Target Canada's closure leaves landlords with vacant real estate

As U.S. retailer Target throws in the towel on Canada, its landlords will be left with empty stores to fill — 133 of them, to be exact. Those landlords, though, may not have been completely surprised by Target’s decision to call it quits.

Competing theories on which stores might fill Target's shoes

The exterior of a Target store is shown in Toronto on Thursday. Target's Canadian landlords must now find new tenants for the retailer's 133 stores across the country. (Nathan Denette/Canadian Press)

As U.S. retailer Target throws in the towel on Canada, its landlords will be left with empty stores to fill — 133 of them, to be exact.

Those landlords, though, may not have been completely surprised by Target’s decision to call it quits.

"My hope and belief was that they had invested such a significant amount in Canada that they would simply close some underperforming stores and continue to operate," says Patrick Sullivan, chief operating officer of Primaris, a division of H&R Real Estate Investment Trust, which owns nine Target locations across Canada.

Nonetheless, Sullivan says Primaris started considering options for its Target locations "a number of months ago."

A single buyer, or many?

A single, large retailer could possibly step in to fill the empty spaces left by Target. One group of Bay Street analysts sees two possible suitors.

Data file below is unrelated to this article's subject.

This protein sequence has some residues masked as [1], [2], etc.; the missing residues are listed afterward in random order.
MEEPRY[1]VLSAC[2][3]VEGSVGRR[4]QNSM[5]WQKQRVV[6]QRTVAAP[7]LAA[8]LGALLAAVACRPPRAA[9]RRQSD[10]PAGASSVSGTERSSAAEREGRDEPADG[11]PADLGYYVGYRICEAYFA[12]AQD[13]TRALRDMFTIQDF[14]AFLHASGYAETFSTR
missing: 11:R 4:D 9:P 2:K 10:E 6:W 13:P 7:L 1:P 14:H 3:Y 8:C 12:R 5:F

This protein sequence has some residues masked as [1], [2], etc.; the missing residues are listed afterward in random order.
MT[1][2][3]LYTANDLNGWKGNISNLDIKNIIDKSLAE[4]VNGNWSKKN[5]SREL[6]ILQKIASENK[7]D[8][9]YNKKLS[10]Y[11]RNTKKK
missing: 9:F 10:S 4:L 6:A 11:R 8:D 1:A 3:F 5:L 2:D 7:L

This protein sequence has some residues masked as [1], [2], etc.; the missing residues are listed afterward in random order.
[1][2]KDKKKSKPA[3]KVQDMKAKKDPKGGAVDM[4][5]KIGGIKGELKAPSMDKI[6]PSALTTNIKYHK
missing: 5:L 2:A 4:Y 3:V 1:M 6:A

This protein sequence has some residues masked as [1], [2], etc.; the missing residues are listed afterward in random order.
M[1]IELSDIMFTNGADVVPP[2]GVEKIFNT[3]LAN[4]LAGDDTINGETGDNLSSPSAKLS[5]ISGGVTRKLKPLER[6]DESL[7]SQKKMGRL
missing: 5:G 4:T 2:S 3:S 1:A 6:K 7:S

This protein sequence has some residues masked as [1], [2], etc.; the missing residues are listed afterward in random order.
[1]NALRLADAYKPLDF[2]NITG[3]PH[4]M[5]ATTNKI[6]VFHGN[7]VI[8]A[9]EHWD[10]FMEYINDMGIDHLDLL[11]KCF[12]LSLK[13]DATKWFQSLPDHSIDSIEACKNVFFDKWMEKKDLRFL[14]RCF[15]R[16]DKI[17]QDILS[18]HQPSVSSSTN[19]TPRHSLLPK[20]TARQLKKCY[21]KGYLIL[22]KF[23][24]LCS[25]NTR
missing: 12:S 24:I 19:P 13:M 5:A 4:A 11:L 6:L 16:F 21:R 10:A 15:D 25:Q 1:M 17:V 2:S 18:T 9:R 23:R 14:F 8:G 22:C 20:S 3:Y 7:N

"Walmart would kill to get these [store] sites; Loblaw would kill to keep Walmart from getting these sites," wrote CIBC World Markets retail analysts Perry Caicco, Mark Petrie, Matt Bank, and John Zamparo in a research note to clients, noting that Loblaw is threatened by Walmart's aggressive move into the grocery business in Canada.

Loblaw would kill to keep Walmart from getting these sites.- Perry Caicco, Mark Petrie, Matt Bank, and John Zamparo, retail analysts, CIBC World Markets

Target wants to dispose of its stores as efficiently as possible, they added, so it can wind down its money-losing Canadian operations quickly. Walmart and Loblaw could afford to swallow up the leases on all 133 locations, which could sell for $1.8 to $2 billion, wrote Caicco and his colleagues. Others think a single buyer is unlikely. Patrick Sullivan of Primaris says many current Target locations are simply too close to existing Walmart and Loblaw stores.

"I couldn’t imagine why [Walmart and Loblaw] would want to buy 133 stores and then be left with a lot of overlap," says Sullivan. "I see them being interested in groups of stores, but not the entire thing."

Stepping into Target's shoes

Walmart and Loblaw are certainly interested in Target's leases, says Heather Kirk, a commercial real estate analyst at Bank of Montreal Capital Markets, but are "highly unlikely" to buy all the leases. Canadian Tire is another obvious candidate for some of Target's big box locations, she said.

Costco, Lowe's, Rona, or grocers like Sobeys or Metro could be interested in some Target locations, wrote TD Securities commercial real estate analysts Sam Damiani, Jonathan Kelcher, and Peter Angelopoulos in a research note.